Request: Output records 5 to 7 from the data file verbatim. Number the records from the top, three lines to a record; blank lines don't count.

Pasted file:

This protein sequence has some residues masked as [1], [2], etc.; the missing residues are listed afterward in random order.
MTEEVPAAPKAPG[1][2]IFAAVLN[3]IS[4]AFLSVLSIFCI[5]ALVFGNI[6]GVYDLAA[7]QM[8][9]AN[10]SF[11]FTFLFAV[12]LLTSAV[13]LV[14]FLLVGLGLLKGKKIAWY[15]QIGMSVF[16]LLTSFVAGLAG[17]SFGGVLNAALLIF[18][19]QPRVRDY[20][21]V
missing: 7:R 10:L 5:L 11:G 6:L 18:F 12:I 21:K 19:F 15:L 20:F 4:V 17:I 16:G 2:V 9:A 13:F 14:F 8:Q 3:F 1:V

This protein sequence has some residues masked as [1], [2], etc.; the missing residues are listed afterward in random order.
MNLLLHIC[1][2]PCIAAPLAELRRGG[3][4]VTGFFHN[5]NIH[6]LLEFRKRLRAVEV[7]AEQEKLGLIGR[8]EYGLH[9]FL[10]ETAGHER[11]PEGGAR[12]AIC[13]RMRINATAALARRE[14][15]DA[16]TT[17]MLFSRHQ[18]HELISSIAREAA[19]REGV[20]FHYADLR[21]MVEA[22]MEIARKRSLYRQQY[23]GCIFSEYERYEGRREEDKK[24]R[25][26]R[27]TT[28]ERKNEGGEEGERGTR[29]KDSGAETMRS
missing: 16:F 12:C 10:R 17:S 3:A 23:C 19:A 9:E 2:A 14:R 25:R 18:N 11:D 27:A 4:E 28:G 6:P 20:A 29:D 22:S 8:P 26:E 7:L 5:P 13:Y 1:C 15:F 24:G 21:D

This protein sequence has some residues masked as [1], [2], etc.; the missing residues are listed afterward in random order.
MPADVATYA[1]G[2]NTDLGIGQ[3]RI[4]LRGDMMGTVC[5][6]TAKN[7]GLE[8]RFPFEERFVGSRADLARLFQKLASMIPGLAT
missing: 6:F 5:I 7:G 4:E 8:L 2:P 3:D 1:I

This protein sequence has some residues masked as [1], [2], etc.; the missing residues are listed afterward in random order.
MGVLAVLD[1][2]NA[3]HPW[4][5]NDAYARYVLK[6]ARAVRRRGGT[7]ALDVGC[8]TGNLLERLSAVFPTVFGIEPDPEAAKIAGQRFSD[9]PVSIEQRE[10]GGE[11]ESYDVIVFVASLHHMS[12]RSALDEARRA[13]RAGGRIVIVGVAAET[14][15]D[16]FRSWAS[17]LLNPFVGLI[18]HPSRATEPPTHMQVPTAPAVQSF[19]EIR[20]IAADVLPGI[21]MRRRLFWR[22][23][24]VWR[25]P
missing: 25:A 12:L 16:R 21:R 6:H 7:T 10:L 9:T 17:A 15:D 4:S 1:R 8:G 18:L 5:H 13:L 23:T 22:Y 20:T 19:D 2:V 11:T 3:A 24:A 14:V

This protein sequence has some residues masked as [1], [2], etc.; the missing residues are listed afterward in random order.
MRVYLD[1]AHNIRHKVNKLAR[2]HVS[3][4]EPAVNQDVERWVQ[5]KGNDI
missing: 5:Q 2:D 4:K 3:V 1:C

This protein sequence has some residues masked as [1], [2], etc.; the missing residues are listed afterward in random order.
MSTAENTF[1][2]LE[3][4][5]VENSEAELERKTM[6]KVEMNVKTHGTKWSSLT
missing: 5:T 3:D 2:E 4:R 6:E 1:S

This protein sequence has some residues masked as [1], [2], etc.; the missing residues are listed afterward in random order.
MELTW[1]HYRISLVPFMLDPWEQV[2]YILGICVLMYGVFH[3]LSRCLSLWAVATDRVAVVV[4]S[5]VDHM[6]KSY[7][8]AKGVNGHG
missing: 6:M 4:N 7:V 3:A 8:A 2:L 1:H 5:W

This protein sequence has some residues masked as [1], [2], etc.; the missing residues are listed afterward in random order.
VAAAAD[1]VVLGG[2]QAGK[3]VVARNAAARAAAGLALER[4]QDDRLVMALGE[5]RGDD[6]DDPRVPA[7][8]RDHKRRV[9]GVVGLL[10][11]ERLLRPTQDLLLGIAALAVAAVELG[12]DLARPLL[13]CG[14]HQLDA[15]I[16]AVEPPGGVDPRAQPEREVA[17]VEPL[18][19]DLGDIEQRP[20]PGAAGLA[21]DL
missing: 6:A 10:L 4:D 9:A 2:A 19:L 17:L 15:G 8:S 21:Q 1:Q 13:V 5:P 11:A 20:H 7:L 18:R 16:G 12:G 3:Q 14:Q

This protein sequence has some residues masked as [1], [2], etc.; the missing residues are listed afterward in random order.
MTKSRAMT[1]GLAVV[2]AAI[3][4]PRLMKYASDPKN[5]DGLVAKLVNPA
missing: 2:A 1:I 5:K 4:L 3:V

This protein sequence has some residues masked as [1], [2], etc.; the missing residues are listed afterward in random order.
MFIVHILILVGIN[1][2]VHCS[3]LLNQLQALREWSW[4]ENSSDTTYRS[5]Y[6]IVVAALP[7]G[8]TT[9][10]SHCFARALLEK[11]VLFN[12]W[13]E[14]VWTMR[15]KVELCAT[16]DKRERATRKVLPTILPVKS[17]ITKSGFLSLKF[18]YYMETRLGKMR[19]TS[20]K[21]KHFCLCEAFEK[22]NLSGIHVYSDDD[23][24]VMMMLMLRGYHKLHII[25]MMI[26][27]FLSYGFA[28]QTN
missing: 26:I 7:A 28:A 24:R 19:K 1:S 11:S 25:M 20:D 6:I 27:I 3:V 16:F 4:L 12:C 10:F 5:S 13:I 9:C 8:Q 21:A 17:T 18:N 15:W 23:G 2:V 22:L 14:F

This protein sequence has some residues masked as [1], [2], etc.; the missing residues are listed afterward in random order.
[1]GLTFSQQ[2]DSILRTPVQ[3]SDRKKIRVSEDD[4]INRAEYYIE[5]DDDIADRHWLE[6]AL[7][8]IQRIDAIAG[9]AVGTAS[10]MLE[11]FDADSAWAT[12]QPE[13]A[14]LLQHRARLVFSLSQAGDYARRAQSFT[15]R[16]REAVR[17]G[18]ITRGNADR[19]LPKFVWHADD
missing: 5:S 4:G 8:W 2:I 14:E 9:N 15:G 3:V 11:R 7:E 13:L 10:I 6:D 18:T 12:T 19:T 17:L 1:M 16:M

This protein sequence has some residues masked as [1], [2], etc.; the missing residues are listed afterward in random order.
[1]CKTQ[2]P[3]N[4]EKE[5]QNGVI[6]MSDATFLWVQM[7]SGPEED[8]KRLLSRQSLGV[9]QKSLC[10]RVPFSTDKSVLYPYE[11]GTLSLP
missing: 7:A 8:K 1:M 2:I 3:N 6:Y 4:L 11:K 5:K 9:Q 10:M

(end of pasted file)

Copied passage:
This protein sequence has some residues masked as [1], [2], etc.; the missing residues are listed afterward in random order.
MRVYLD[1]AHNIRHKVNKLAR[2]HVS[3][4]EPAVNQDVERWVQ[5]KGNDI
missing: 5:Q 2:D 4:K 3:V 1:C

This protein sequence has some residues masked as [1], [2], etc.; the missing residues are listed afterward in random order.
MSTAENTF[1][2]LE[3][4][5]VENSEAELERKTM[6]KVEMNVKTHGTKWSSLT
missing: 5:T 3:D 2:E 4:R 6:E 1:S

This protein sequence has some residues masked as [1], [2], etc.; the missing residues are listed afterward in random order.
MELTW[1]HYRISLVPFMLDPWEQV[2]YILGICVLMYGVFH[3]LSRCLSLWAVATDRVAVVV[4]S[5]VDHM[6]KSY[7][8]AKGVNGHG
missing: 6:M 4:N 7:V 3:A 8:A 2:L 1:H 5:W